SSDs, Flash and Why Disks Will Not Go Away
Almost three years ago, I made the seemingly bold statement that SSDs would not replace spinning disks, and the flash vendors of that time told me I was wrong. Three years later, we still have spinning disks. And though the market units are steady to slightly down, the number of exabytes shipped is steadily increasing.
Flash vendors continue to repeat their mantra that spinning disk is dead. Yet the amount of storage necessary to meet enterprise storage requirements cannot be made by the current or even planned flash fabrication facilities. Add to this the fact that most flash storage vendors are either losing money or barely profitable.
I, for one, am tired of the hype. I figured I would use all my diplomatic skills to bury these inane ideas once and for all.
In this article, I am only going to talk about external SSDs, as PCIe SSDs do not allow data sharing and combined access. Though they have higher performance I/O and and are great for specialized applications, I do not think they provide a general-purpose market solution. Organizations want to share large amounts of data, and PCIe SSDs are not designed to allow that to happen.
Before I begin my rant, let me say that I have been using SSDs for almost 30 years for high performance, I/O, file system caching, file system metadata and high-performance interactive systems. I am in no way, shape or form anti-SSD. I have a pretty good understanding of what SSDs are good for, what they are not good for and where the market is going.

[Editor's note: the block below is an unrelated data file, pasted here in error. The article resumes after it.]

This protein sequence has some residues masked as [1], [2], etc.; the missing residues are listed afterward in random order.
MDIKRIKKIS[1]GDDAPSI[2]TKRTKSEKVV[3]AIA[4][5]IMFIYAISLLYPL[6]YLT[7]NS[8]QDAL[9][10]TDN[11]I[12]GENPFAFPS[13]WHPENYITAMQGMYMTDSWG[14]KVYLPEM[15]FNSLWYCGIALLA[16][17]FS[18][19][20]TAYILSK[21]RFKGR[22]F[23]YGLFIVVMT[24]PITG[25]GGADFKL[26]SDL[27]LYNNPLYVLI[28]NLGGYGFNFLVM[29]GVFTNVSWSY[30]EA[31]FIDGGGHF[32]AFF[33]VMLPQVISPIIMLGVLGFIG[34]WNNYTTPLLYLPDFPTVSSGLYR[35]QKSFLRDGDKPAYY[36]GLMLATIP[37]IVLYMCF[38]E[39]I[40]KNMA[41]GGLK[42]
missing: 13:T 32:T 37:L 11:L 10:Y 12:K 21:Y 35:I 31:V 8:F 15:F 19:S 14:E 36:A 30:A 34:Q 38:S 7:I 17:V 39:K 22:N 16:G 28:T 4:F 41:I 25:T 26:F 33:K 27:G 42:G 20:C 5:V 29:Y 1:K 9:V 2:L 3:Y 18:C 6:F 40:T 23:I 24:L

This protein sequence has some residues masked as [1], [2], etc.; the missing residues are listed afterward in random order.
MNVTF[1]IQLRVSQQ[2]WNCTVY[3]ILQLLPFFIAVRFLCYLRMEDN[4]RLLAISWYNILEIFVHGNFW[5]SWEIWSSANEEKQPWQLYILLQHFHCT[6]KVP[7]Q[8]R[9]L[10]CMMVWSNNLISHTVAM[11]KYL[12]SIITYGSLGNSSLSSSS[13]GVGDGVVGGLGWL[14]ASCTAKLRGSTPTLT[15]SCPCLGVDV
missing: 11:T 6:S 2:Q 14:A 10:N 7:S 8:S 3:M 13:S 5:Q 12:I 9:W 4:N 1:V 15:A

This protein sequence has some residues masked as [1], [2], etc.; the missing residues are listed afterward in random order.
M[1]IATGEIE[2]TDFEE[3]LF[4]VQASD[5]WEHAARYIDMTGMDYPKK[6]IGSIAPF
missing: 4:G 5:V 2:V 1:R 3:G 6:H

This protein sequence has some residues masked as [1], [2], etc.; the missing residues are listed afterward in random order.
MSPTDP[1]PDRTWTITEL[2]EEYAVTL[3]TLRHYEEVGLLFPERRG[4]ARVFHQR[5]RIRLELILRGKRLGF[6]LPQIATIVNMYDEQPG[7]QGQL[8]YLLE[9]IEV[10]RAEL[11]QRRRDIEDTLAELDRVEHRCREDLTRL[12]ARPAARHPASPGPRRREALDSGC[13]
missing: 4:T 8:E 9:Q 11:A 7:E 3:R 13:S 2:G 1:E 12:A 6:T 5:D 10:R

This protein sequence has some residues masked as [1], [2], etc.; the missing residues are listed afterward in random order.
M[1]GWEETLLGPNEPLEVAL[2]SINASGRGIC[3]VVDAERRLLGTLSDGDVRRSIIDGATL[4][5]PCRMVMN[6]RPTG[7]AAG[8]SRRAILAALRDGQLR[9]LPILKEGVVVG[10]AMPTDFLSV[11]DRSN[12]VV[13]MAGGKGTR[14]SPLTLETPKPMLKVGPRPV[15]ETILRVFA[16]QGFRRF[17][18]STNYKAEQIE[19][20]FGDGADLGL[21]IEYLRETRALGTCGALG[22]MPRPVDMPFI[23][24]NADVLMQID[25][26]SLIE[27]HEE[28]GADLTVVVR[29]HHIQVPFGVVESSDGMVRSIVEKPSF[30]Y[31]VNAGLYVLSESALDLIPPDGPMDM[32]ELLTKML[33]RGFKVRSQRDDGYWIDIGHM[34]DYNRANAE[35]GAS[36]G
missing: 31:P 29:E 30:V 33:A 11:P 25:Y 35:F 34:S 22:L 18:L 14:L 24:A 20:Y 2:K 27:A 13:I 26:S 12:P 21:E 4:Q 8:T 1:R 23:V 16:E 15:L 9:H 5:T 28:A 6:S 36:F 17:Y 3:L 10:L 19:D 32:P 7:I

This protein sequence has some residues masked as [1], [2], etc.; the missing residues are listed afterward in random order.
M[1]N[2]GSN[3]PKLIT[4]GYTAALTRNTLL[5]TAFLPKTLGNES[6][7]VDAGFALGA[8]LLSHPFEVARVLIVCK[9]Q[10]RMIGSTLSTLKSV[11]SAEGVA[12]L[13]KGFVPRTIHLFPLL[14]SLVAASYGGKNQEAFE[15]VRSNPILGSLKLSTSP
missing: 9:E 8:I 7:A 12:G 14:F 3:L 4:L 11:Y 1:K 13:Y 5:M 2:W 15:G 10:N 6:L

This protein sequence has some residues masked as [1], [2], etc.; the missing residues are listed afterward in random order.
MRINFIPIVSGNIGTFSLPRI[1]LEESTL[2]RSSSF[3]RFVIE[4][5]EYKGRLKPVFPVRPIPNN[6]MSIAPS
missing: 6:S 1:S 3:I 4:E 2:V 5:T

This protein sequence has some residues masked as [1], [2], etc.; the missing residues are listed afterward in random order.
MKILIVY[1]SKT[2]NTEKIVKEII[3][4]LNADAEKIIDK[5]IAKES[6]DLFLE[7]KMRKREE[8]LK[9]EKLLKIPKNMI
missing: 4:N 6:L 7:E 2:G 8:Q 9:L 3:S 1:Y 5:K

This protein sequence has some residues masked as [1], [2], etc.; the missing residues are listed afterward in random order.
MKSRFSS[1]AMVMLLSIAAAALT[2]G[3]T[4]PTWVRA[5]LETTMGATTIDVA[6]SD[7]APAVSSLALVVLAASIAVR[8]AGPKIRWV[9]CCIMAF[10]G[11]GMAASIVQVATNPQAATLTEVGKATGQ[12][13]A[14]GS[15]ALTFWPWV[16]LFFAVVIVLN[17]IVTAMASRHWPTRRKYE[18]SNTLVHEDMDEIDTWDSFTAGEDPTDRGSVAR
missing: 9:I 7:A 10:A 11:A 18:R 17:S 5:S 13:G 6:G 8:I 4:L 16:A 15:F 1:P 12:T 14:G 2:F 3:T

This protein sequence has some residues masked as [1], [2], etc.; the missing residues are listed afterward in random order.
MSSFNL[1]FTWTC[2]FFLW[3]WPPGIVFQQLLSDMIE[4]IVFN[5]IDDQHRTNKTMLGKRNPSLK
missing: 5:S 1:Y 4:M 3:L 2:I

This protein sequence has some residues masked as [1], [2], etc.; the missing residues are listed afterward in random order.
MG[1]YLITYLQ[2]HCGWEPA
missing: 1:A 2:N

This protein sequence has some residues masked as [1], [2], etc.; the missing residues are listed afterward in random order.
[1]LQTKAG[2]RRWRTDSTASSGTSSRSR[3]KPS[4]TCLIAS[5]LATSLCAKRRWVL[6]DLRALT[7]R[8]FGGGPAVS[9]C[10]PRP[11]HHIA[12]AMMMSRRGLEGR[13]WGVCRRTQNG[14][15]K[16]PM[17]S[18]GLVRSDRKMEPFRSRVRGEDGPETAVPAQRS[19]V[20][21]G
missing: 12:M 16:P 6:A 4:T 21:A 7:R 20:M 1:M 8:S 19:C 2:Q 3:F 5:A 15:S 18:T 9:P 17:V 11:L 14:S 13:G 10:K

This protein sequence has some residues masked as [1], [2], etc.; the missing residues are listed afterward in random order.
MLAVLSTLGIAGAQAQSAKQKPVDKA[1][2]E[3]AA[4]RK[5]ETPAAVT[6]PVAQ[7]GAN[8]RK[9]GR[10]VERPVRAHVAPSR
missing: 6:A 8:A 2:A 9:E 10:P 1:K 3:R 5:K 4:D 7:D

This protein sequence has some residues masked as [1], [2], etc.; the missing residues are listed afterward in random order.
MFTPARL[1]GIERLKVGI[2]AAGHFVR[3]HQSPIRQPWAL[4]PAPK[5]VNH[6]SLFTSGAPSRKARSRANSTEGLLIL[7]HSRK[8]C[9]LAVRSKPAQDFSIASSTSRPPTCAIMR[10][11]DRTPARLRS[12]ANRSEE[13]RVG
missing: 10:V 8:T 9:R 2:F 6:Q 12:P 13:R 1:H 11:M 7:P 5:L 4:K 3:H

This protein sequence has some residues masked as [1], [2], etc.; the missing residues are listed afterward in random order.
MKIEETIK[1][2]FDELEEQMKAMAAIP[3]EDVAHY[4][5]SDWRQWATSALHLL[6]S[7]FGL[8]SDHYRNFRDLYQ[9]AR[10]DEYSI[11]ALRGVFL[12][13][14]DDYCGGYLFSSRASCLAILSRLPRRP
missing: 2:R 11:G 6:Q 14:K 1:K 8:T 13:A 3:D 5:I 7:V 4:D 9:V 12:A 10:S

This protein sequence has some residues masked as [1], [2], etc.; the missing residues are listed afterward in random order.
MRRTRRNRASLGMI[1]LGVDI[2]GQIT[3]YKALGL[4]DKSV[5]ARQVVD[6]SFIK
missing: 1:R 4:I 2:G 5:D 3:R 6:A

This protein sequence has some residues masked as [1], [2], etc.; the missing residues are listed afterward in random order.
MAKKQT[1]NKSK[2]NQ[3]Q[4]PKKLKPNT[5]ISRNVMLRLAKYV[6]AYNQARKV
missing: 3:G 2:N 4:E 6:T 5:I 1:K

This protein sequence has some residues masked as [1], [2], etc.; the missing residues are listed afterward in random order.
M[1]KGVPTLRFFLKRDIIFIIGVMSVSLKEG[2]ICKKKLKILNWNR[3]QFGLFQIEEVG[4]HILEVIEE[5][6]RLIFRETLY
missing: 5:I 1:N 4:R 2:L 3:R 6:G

I see are four reasons why SSDs are not going to take over the world:
- Volume and cost
- Infrastructure and vendor count
Volume and Cost
The most recent statistics I have seen say that 13 percent of the NAND market is SSDs. Adding PCs and tablets gets to you up to 25 percent of the market.
In the first quarter of this year, the disk industry shipped an estimated 109 exabytes of storage, but the NAND industry shipped only about one tenth of that. This means that if the NAND industry wants to kill hard drives, they need to build about $700 billion in new plants to increase the capacity and sell their products competitively at hard drive prices.
Guess what? That is just not going to happen. The risks are far too high for the companies making the investments. The pricing model for NAND does not work on a per GB basis compared to hard drives, and this is not going to change no matter what the industry pundits said back in 2007 and 2008.
Almost every SSD, from the highest-priced enterprise offering to the lowest-priced consumer product has a performance profile that performs slower writes than reads. For some enterprise SSDs, the difference are small for streaming I/O, but they still can support fewer write IOPS than read IOPs.
I looked at the fastest enterprise SSDs I could find on the internet, the Stec-Inc s800 series. Here are the performance specs for the s840 (third column on the chart) and the s842 (fourth column on the chart, broken out by size). Across the board, the write performance is quite a bit lower than the read performance.
The specs for a Seagate enterprise SSD look a bit different, as the streaming read and write performance are the same.
Now let’s look at the streaming performance of hard disk drives. First, the Seagate 2.5 inch 15K enterprise SAS drive, which has an average streaming performance of 176 MB/sec with about the same reliability as the two SSDs listed above. For more density and lower performance per GB, the 4 TB Seagate drive streams at about 138 MB/sec.
Everyone knows that SSDs provide far better performance and even far better price performance for random I/O (IOPS problems). But SSDs do not provide better price performance for streaming I/O.
There are lots of streaming I/O problems, for example video capture and playback. Big data capture for analytics is also often streaming I/O. SSDs are not cost effective for these types of problems. Every problem is not an IOPS problem.